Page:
GMC revises ad tactics for 2000

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General Motors Corp.'s GMC all-truck brand is charging into the millennium with new advertising approaches to launch its 2000-model vehicles. Those strategies include a significantly higher ad budget for Yukon XL; the addition of magazine spreads; more multicultural advertising; grouping models in ads; and a wider commitment to the U.S. Olympic Track & Field Team.

A key challenge in 2000 is to build awareness for Yukon XL. The sport utility replaces the popular Suburban, which will still be sold by sibling brand Chevrolet. In recent years, GMC barely advertised the Suburban because the name benefited from Chevrolet advertising, said Courtney Moody, assistant brand manager of marketing for Yukon.

Indeed, GMC spent $287,000 in measured media for Suburban during the first nine months of 1999, according to Competitive Media Reporting. GMC's Sierra pickup, redesigned for the 1999 model year, got the biggest GMC outlay in that period -- $55.5 million.

Lowe Lintas & Partners Worldwide, New York, created Yukon XL's TV and print ads that broke in mid-January. In a 30-second spot, the 1999 Suburban morphs into the 2000 Yukon XL. The XL which stands for extra large. The model is also getting a significant magazine push, which includes spreads and page ads, Ms. Moody said.

That's a switch for GM, which in 1998 questioned the effectiveness of spreads and nearly stopped buying them altogether.

But big SUVs "played best in spreads," Ms. Moody said, adding that prospects for the premium SUVs spend more time reading magazines than watching TV.


Late in the first quarter, the XL's smaller version, the Yukon, will be launched. GMC will advertise the two together in spreads and page ads, Ms. Moody said. Hoping to attract more female buyers, GMC plans to add more women-oriented books in March and April.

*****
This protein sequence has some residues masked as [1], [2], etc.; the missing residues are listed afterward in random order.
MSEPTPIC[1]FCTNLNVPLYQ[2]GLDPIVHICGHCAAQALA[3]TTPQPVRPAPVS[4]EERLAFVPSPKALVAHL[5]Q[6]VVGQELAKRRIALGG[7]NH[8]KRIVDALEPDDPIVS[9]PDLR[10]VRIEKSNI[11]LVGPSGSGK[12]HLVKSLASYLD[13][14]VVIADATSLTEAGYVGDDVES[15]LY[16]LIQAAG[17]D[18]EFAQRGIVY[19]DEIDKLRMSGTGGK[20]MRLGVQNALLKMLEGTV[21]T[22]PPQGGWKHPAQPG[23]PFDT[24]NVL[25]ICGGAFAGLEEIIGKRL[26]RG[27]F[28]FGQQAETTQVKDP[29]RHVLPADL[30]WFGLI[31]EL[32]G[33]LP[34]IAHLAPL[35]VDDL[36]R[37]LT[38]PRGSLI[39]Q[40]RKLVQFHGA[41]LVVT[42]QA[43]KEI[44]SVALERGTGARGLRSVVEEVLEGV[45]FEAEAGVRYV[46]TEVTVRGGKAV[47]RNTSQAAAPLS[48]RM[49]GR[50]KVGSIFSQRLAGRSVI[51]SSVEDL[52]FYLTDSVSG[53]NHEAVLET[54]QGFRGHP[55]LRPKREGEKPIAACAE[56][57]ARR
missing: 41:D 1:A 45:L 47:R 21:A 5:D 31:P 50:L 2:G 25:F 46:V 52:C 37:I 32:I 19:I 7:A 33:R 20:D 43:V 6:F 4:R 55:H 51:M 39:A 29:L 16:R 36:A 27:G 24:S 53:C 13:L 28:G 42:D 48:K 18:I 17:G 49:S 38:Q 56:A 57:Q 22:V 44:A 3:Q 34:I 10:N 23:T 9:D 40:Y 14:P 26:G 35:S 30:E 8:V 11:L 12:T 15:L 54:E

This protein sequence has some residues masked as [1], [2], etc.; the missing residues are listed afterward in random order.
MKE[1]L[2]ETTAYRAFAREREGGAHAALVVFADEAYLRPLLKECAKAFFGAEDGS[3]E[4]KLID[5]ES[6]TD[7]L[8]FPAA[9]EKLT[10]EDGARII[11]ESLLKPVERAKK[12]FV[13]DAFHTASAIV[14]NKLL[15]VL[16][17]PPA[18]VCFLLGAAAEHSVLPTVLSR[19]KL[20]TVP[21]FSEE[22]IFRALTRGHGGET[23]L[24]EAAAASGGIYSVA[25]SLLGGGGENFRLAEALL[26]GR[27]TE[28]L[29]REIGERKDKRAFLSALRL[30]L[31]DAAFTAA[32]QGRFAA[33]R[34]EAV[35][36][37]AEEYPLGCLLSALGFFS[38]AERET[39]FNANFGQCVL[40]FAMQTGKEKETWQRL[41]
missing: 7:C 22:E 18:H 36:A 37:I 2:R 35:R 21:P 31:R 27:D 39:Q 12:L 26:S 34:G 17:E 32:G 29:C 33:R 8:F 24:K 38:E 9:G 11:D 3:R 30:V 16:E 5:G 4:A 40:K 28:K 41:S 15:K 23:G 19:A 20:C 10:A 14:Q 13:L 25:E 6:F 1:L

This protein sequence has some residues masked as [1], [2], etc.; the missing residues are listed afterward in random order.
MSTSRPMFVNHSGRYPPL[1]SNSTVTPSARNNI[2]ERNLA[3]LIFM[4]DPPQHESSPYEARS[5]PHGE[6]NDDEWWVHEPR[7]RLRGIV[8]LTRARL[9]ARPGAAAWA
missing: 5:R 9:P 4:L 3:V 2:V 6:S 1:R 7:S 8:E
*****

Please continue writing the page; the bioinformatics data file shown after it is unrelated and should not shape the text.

Castor Advertising, New York, is working on Hispanic-targeted TV spots for Yukon XL. Ms. Moody said that campaign will run in eight key markets part of an overall brand initiative to step up advertising to multicultural buyers.

For its Envoy sport utility vehicle, the marketer launched a campaign Jan. 29, via GMC's African-American agency, Wimbley Group, Itasca, Ill. The TV campaign compares the Envoy's attributes to that of U.S. Track & Field Olympic-medal hopeful Marion Jones. She will appear in Envoy print ads, direct mail, on GMC's Web site and in personal appearances.


Envoy will also be title sponsor of two upcoming, televised track and field Olympic qualifying events. The deal is an extension of GM's long-term sponsorship of U.S. Olympic teams and its media deal with Olympic broadcaster NBC.

"When we tried to imagine who the physical manifestation of the Envoy was, the perfect fit was Marion Jones," said Envoy Brand Manager Tony DiSalle. "Marion and the GMC Envoy are the embodiment of where beauty meets brawn."

GMC's products are among the top 10 models new vehicle buyers shop for, said George Peterson, president of consultant AutoPacific. GMC sold 521,294 trucks last year vs. 450,783 in 1998, according to Automotive News.

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